Histrionic Personality Disorder
What is histrionic personality disorder?
Histrionic personality disorder is one of a group of conditions called dramatic personality disorders. People with these disorders have intense, unstable emotions and distorted self-images. For people with histrionic personality disorder, their self-esteem depends on the approval of others and does not arise from a true feeling of self-worth. They have an overwhelming desire to be noticed, and often behave dramatically or inappropriately to get attention. The word histrionic means “dramatic or theatrical.”
This disorder is more common in women than in men and usually is evident by early adulthood.
What are the symptoms of histrionic personality disorder?
In many cases, people with histrionic personality disorder have good social skills; however, they tend to use these skills to manipulate others so that they can be the center of attention.
A person with this disorder might also:
Be uncomfortable unless he or she is the center of attention
Dress provocatively and/or exhibit inappropriately seductive or flirtatious behavior
Shift emotions rapidly
Act very dramatically—as though performing before an audience—with exaggerated emotions and expressions, yet appears to lack sincerity
Be overly concerned with physical appearance
Constantly seek reassurance or approval
Be gullible and easily influenced by others
Be excessively sensitive to criticism or disapproval
Have a low tolerance for frustration and be easily bored by routine, often beginning projects without finishing them or skipping from one event to another
Not think before acting
Make rash decisions
Be self-centered and rarely show concern for others
Have difficulty maintaining relationships, often seeming fake or shallow in their dealings with others
Threaten or attempt suicide to get attention
What causes histrionic personality disorder?
The exact cause of histrionic personality disorder is not known, but many mental health professionals believe that both learned and inherited factors play a role in its development. For example, the tendency for histrionic personality disorder to run in families suggests that a genetic susceptibility for the disorder might be inherited. However, the child of a parent with this disorder might simply be repeating learned behavior. Other environmental factors that might be involved include a lack of criticism or punishment as a child, positive reinforcement that is given only when a child completes certain approved behaviors, and unpredictable attention given to a child by his or her parent(s), all leading to confusion about what types of behavior earn parental approval.
How is histrionic personality disorder diagnosed?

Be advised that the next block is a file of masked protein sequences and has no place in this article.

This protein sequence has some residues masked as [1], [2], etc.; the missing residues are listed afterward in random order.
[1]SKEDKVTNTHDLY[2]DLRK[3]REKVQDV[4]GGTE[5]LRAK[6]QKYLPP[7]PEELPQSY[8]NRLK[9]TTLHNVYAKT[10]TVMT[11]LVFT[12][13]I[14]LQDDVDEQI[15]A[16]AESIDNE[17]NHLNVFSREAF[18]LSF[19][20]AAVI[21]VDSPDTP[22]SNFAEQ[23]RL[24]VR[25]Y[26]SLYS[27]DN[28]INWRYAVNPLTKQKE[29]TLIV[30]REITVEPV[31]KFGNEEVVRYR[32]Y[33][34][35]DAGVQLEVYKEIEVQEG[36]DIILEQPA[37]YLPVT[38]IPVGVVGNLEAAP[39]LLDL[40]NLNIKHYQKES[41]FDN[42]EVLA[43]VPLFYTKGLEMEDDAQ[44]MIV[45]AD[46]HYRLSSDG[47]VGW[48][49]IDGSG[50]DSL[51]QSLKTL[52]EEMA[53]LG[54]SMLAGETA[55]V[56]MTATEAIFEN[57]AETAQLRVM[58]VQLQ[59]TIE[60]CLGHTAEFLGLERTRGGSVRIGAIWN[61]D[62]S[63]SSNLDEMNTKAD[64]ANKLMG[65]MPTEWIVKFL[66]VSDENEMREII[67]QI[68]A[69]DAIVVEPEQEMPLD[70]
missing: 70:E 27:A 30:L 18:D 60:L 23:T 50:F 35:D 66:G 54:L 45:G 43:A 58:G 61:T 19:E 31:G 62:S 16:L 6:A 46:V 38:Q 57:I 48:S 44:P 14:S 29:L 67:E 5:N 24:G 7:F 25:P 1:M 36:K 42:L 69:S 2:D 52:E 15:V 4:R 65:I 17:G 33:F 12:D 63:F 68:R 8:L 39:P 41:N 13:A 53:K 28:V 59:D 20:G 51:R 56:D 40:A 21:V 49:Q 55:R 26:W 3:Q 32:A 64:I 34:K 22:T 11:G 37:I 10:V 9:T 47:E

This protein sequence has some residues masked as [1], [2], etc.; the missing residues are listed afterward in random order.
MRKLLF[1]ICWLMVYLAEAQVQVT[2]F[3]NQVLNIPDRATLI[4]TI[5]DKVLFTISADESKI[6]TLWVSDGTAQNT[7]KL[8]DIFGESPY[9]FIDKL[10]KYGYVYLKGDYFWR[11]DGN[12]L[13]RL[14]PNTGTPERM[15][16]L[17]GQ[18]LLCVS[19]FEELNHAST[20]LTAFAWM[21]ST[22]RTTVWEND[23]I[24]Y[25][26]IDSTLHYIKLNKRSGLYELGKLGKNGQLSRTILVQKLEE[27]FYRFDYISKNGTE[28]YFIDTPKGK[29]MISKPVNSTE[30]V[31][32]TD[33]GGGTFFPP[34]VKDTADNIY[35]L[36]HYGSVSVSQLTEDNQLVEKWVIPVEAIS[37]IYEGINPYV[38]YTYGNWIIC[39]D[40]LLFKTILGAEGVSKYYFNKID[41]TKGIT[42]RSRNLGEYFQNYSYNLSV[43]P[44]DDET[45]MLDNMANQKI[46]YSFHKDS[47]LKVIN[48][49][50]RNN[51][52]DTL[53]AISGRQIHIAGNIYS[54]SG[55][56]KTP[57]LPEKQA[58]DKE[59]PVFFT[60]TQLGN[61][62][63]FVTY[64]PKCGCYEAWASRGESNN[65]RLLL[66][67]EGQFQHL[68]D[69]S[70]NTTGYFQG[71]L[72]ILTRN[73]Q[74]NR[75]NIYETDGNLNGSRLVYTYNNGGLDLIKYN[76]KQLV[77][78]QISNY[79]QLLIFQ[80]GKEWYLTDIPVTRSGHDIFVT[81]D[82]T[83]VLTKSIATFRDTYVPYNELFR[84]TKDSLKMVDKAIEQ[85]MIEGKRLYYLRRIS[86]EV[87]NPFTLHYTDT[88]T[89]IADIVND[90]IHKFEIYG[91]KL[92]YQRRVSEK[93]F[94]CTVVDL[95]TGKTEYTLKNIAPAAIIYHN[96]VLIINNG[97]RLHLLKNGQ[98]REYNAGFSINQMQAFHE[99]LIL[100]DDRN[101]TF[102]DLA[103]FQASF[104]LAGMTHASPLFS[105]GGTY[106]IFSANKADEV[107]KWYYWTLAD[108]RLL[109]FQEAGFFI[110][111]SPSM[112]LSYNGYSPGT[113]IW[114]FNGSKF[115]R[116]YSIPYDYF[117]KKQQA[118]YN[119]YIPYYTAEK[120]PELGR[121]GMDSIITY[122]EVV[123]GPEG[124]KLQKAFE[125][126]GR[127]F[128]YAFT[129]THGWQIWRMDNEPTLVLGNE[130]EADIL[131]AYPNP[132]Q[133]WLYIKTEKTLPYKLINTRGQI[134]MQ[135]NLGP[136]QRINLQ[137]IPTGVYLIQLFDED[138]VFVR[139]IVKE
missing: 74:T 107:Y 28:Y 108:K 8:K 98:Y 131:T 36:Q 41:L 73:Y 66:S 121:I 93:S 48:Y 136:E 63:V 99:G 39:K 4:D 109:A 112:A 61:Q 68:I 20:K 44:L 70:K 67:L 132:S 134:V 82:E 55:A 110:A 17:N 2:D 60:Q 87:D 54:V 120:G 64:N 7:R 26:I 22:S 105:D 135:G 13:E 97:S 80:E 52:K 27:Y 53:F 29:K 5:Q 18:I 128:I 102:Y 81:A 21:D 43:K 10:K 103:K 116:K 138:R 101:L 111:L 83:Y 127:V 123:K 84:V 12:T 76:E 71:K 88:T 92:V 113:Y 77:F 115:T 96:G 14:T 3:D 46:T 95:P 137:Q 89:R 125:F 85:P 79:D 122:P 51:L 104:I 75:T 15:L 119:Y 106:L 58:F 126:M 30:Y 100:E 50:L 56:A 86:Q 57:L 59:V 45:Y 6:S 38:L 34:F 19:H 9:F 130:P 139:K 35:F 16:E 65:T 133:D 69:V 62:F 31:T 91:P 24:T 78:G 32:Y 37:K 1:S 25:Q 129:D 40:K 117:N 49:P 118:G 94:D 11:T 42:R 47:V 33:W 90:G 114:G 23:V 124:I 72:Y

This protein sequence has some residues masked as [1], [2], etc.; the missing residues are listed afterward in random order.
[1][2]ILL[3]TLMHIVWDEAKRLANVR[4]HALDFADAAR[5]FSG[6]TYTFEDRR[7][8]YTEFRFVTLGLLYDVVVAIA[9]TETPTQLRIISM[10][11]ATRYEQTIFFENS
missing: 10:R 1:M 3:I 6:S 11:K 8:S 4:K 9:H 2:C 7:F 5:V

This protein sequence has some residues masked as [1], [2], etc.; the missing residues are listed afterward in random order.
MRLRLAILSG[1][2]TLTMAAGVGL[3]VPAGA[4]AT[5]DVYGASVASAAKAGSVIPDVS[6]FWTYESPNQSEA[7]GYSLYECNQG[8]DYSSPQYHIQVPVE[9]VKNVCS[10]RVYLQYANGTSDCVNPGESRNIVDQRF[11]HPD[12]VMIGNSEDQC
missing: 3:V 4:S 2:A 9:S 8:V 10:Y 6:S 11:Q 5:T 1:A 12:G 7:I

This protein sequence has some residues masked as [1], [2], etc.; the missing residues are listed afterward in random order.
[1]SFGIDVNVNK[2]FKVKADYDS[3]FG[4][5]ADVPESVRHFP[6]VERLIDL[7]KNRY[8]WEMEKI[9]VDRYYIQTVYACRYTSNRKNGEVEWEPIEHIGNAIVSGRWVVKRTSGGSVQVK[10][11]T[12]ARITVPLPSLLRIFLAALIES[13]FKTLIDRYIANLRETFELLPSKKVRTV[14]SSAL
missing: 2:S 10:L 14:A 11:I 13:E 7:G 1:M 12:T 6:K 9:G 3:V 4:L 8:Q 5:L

If symptoms are present, the doctor will begin an evaluation by performing a complete medical history and physical examination. Although there are no laboratory tests to specifically diagnose personality disorders, the doctor might use various diagnostic tests to rule out physical illness as the cause of the symptoms.
If the doctor finds no physical reason for the symptoms, he or she might refer the person to a psychiatrist or psychologist, health care professionals who are specially trained to diagnose and treat mental illnesses. Psychiatrists and psychologists use specially designed interview and assessment tools to evaluate a person for a personality disorder.
How is histrionic personality disorder treated?
In general, people with histrionic personality disorder do not believe they need therapy. They also tend to exaggerate their feelings and to dislike routine, which makes following a treatment plan difficult. However, they might seek help if depression—possibly associated with a loss or a failed relationship—or another problem caused by their thinking and behavior causes them distress.
Psychotherapy (a type of counseling) is generally the treatment of choice for histrionic personality disorder. The goal of treatment is to help the individual uncover the motivations and fears associated with his or her thoughts and behavior, and to help the person learn to relate to others in a more positive way.
Medication might be used to treat the distressing symptoms—such as depression and anxiety—that might co-occur with this disorder.
What are the complications of histrionic personality disorder?
Histrionic personality disorder can affect a person’s social or romantic relationships, and how they react to losses or failures. People with this disorder are also at higher risk than the general population to suffer from depression.
What is the outlook for people with histrionic personality disorder?
Many people with this disorder are able to function well socially and at work. Those with severe cases, however, might experience significant problems in their daily lives.
Can histrionic personality disorder be prevented?
Although prevention of the disorder might not be possible, treatment can allow a person who is prone to this disorder to learn more productive ways of dealing with situations.
Diagnostic and Statistical Manual of Mental Disorders, 4th Edition, Text Revision. Copyright © 2000, American Psychiatric Association.
Hales RE, Yudofsky SC, Gabbard GO. The American Psychiatric Publishing Textbook of Psychiatry. American Psychiatric Pub; 2008.
Young JQ. Chapter 26. Personality Disorders. In: Feldman MD, Christensen JF. eds. Behavioral Medicine: A Guide for Clinical Practice, 3e. New York: McGraw-Hill; 2008.
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This information is provided by the Cleveland Clinic and is not intended to replace the medical advice of your doctor or health care provider. Please consult your health care provider for advice about a specific medical condition. This document was last reviewed on: 3/4/2014...#9743